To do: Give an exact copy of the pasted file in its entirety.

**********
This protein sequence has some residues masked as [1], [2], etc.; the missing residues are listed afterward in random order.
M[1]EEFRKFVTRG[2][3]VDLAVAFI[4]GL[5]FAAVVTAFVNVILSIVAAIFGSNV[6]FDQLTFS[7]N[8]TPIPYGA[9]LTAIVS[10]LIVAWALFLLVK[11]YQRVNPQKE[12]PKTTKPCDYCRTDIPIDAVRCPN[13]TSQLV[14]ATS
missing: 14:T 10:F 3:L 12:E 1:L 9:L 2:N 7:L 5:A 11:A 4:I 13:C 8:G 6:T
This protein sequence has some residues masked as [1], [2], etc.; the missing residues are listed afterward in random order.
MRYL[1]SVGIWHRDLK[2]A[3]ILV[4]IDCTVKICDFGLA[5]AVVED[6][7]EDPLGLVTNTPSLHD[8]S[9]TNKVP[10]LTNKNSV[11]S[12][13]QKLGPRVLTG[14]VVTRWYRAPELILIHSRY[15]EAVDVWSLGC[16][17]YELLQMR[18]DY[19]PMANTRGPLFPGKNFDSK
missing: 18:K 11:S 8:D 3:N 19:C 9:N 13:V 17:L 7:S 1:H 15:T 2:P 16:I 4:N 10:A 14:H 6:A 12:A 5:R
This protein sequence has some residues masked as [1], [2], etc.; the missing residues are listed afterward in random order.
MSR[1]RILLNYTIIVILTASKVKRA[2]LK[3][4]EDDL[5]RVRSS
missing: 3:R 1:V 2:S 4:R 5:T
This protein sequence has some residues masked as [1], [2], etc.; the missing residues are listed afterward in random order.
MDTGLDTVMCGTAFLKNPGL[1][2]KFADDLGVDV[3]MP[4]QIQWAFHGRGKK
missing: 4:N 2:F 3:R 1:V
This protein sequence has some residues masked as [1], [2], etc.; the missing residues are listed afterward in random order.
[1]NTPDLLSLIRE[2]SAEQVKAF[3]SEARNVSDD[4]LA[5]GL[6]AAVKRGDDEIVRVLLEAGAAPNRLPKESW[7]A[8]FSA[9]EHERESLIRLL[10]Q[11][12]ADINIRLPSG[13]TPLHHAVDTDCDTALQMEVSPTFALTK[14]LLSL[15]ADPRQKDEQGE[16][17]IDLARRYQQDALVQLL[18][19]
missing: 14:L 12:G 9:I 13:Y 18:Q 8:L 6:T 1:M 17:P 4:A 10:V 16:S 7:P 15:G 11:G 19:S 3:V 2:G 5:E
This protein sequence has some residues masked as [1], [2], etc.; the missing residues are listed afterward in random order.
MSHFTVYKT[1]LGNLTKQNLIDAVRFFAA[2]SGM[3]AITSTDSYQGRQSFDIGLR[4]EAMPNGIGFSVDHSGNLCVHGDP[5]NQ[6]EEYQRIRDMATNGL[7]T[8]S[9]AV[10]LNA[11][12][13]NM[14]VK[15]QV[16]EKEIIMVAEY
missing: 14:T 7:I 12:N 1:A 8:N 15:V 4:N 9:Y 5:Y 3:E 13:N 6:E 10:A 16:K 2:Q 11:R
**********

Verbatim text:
This protein sequence has some residues masked as [1], [2], etc.; the missing residues are listed afterward in random order.
M[1]EEFRKFVTRG[2][3]VDLAVAFI[4]GL[5]FAAVVTAFVNVILSIVAAIFGSNV[6]FDQLTFS[7]N[8]TPIPYGA[9]LTAIVS[10]LIVAWALFLLVK[11]YQRVNPQKE[12]PKTTKPCDYCRTDIPIDAVRCPN[13]TSQLV[14]ATS
missing: 14:T 10:F 3:L 12:E 1:L 9:L 2:N 7:L 5:A 11:A 4:I 13:C 8:G 6:T
This protein sequence has some residues masked as [1], [2], etc.; the missing residues are listed afterward in random order.
MRYL[1]SVGIWHRDLK[2]A[3]ILV[4]IDCTVKICDFGLA[5]AVVED[6][7]EDPLGLVTNTPSLHD[8]S[9]TNKVP[10]LTNKNSV[11]S[12][13]QKLGPRVLTG[14]VVTRWYRAPELILIHSRY[15]EAVDVWSLGC[16][17]YELLQMR[18]DY[19]PMANTRGPLFPGKNFDSK
missing: 18:K 11:S 8:D 3:N 19:C 9:N 13:V 17:L 7:S 1:H 15:T 2:P 16:I 4:N 10:A 14:H 6:A 12:A 5:R
This protein sequence has some residues masked as [1], [2], etc.; the missing residues are listed afterward in random order.
MSR[1]RILLNYTIIVILTASKVKRA[2]LK[3][4]EDDL[5]RVRSS
missing: 3:R 1:V 2:S 4:R 5:T
This protein sequence has some residues masked as [1], [2], etc.; the missing residues are listed afterward in random order.
MDTGLDTVMCGTAFLKNPGL[1][2]KFADDLGVDV[3]MP[4]QIQWAFHGRGKK
missing: 4:N 2:F 3:R 1:V
This protein sequence has some residues masked as [1], [2], etc.; the missing residues are listed afterward in random order.
[1]NTPDLLSLIRE[2]SAEQVKAF[3]SEARNVSDD[4]LA[5]GL[6]AAVKRGDDEIVRVLLEAGAAPNRLPKESW[7]A[8]FSA[9]EHERESLIRLL[10]Q[11][12]ADINIRLPSG[13]TPLHHAVDTDCDTALQMEVSPTFALTK[14]LLSL[15]ADPRQKDEQGE[16][17]IDLARRYQQDALVQLL[18][19]
missing: 14:L 12:G 9:I 13:Y 18:Q 8:L 6:T 1:M 17:P 4:A 10:V 16:S 7:P 15:G 11:G 19:S 3:V 2:G 5:E
This protein sequence has some residues masked as [1], [2], etc.; the missing residues are listed afterward in random order.
MSHFTVYKT[1]LGNLTKQNLIDAVRFFAA[2]SGM[3]AITSTDSYQGRQSFDIGLR[4]EAMPNGIGFSVDHSGNLCVHGDP[5]NQ[6]EEYQRIRDMATNGL[7]T[8]S[9]AV[10]LNA[11][12][13]NM[14]VK[15]QV[16]EKEIIMVAEY
missing: 14:T 7:I 12:N 1:A 8:N 15:V 4:N 9:Y 5:Y 3:E 13:N 6:E 10:A 16:K 2:Q 11:R